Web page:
Boom Supersonic is 3D printing flight hardware with Velo3D’s additive metals technology

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Boom Supersonic, the company building history’s fastest supersonic passenger airliner featured in our hallowed pages back in 2017, has partnered with Velo3D for the metals additive manufacturing needed for its XB-1 demonstrator aircraft.

The first independently-developed supersonic jet that will prove the key technologies in-flight for safe, efficient travel at Mach 2.2 (1,687mph), the XB-1 combines over 3,700 parts and some of the most advanced technologies including advanced carbon fibre composites, a refined delta wing planform, and an efficient variable-geometry propulsion system.

Boom and Velo3D have already conducted validation trials, which performed ‘accurately and to desired results’, and now Velo3D is developing two titanium flight hardware parts for XB-1 to be installed on the prototype aircraft in early 2020.
These ‘Intelligent Fusion’ 3D-printed parts are installed as part of the ECS system and ensure the aircraft can achieve safe flight at all conditions.

“Boom is reimagining the entire commercial aircraft experience, from the design, build, and materials used,” said Velo3D CEO Benny Buller, before revealing that another major Aerospace OEM will have as many as five of Velo3D’s Sapphire 3D printers before the end of the year.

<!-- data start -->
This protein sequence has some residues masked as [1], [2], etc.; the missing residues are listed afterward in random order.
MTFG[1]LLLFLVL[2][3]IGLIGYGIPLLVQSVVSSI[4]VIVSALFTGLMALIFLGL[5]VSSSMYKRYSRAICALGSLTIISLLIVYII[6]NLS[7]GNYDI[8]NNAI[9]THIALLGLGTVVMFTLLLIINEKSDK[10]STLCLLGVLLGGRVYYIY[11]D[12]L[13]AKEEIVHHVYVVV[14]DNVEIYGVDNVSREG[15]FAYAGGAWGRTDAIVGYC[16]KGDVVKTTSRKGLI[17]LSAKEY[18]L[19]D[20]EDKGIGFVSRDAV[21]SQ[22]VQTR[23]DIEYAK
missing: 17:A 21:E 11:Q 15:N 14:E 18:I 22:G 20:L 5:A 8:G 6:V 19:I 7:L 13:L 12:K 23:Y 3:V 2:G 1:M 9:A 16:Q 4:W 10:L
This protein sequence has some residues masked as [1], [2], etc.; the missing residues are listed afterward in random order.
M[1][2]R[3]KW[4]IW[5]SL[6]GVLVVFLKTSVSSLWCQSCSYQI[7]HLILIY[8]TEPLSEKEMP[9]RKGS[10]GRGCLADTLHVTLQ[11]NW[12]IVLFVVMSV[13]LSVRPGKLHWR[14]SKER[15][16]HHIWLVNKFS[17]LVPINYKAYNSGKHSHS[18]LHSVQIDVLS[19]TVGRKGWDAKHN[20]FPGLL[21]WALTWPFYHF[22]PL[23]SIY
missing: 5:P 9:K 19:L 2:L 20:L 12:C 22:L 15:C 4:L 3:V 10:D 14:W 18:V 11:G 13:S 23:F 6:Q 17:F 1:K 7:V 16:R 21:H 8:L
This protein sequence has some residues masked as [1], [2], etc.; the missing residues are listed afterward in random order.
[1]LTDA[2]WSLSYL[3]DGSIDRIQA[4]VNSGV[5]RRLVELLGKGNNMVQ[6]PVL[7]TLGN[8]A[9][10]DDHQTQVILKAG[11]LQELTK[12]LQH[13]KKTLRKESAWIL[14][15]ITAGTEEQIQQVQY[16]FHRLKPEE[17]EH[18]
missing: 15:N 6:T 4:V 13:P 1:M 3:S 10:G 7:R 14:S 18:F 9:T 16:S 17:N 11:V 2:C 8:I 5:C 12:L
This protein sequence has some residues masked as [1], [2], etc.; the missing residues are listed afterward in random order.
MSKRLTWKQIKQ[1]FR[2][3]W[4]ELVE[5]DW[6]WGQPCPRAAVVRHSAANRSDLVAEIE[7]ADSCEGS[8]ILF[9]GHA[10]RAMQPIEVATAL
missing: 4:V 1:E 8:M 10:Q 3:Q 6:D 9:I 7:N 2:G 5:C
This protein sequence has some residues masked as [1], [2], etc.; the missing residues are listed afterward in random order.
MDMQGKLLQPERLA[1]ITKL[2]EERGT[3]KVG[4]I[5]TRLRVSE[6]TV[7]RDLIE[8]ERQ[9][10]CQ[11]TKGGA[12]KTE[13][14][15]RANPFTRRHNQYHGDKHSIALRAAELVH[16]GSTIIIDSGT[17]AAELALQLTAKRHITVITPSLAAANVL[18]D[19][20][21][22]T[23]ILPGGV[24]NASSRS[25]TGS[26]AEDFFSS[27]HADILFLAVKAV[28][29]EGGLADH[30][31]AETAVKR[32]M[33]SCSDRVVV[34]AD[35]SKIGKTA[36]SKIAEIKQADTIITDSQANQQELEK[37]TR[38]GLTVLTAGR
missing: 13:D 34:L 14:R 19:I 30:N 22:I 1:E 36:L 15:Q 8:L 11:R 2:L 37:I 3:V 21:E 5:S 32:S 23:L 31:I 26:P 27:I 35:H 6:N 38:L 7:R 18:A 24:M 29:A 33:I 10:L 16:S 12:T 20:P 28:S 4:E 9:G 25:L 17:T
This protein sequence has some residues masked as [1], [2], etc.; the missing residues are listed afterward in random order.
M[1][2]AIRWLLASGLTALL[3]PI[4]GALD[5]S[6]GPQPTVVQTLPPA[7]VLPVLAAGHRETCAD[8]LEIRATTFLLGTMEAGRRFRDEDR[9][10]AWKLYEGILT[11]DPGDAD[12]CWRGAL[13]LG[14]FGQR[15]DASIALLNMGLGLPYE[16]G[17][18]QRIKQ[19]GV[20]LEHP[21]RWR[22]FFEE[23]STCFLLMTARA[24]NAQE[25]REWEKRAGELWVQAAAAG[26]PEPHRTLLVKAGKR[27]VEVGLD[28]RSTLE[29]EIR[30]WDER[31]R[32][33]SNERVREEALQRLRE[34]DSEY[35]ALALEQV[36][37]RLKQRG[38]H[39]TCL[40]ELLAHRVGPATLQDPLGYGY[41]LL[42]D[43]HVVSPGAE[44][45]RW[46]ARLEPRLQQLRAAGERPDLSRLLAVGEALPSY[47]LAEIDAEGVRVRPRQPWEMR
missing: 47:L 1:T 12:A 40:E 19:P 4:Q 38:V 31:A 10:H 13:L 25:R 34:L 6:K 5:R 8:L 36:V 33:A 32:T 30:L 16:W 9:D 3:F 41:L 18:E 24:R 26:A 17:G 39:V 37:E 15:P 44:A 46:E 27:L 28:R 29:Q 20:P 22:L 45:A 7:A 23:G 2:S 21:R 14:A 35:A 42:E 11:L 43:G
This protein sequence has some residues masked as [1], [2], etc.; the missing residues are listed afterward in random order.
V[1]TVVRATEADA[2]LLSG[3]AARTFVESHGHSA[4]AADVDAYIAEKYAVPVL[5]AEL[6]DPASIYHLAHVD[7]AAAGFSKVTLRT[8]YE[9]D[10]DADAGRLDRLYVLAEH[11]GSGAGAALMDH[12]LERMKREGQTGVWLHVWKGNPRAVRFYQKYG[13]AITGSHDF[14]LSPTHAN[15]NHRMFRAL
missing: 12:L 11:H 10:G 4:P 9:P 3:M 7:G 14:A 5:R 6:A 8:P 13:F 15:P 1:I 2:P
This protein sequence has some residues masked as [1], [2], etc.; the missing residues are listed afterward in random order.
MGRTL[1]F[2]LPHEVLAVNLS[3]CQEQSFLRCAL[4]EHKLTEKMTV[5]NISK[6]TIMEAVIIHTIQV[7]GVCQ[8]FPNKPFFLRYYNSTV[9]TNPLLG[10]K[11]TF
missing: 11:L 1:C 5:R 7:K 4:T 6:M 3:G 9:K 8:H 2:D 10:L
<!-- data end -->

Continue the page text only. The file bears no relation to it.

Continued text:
“Our technology is designed to help innovators like Boom rethink what’s possible, empower advanced designs with little or no post-processing, and enable an entirely new approach to production.”

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Engine ‘mice’ 3D printed on the Velo3D Sapphire system, as installed in the afterburner section of the XB-1 engine

Previously, Velo3D had completed a project with Boom to print some components for the engine (along with two other 3D printing companies) that will be powering the XB-1.

The 3D printed engine ‘mice’ from Velo3D were installed in the exhaust of one of Boom’s GE J85-15 engines that are being tested at the United States Air Force Academy in Colorado Springs.

As described by Ryan Bocook, a manufacturing engineer at Boom: “The mice allow for high engine operating line testing, ensuring we can achieve safe flight at all conditions.”

The printed parts facilitate this testing by reducing nozzle area to help simulate engine stall condition while the engine is running from part power to mil power. This testing also includes flow distortion simulation at the inlet (caused by Boom’s inlet design and validated by CFD analysis and wind tunnel models/tests).

Engine ‘mice’ produced using Velo3D’s technology

This work also helps validate one of Velo’s value propositions, which is focused on variability reduction and quality assurance through process metrology and control.

Bocook has significant experience in this area, coming from GE’s Auburn, AL additive plant, where he worked as the quality manager.

“Certification and the required quality assurance are a considerable challenge with today’s metal AM systems,” Bocook said. “Velo3D’s Intelligent Fusion technology should be a significant step forward in terms of process control and metrology.”